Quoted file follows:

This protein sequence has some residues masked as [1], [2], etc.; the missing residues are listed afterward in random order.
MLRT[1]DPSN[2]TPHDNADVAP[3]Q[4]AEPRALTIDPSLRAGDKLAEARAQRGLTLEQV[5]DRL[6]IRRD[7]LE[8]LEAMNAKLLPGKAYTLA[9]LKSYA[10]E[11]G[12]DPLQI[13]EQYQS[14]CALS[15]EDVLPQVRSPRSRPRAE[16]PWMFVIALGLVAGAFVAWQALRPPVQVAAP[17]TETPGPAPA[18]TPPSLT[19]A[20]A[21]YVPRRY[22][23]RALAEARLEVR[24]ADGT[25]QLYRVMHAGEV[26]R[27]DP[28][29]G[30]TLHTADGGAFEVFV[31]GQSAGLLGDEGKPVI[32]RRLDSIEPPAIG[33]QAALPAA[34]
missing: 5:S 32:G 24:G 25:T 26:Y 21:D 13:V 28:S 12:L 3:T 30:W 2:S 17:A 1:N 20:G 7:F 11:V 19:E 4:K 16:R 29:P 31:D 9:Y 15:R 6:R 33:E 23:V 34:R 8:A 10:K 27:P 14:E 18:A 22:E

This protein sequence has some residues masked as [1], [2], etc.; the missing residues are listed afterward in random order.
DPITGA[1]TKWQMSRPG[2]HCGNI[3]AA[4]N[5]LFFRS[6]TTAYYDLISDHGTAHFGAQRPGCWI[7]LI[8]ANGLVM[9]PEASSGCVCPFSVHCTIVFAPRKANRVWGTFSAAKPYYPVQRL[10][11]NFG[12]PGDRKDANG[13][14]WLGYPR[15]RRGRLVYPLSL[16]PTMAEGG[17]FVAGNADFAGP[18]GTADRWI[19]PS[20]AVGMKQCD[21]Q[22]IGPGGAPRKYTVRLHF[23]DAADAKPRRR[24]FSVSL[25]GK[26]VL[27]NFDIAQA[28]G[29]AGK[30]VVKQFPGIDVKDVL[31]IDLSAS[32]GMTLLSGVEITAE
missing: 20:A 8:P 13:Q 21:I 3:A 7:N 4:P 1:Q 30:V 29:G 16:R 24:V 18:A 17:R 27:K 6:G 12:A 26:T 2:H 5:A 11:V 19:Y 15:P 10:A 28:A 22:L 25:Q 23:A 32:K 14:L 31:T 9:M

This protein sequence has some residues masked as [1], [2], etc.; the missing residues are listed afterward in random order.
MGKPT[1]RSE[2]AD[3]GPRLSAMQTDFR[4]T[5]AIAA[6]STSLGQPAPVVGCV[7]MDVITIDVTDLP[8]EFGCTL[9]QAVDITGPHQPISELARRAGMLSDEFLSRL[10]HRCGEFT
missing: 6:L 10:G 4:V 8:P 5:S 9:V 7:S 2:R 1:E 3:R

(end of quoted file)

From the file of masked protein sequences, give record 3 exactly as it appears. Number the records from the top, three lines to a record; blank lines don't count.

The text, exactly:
This protein sequence has some residues masked as [1], [2], etc.; the missing residues are listed afterward in random order.
MGKPT[1]RSE[2]AD[3]GPRLSAMQTDFR[4]T[5]AIAA[6]STSLGQPAPVVGCV[7]MDVITIDVTDLP[8]EFGCTL[9]QAVDITGPHQPISELARRAGMLSDEFLSRL[10]HRCGEFT
missing: 6:L 10:G 4:V 8:P 5:S 9:V 7:S 2:R 1:E 3:R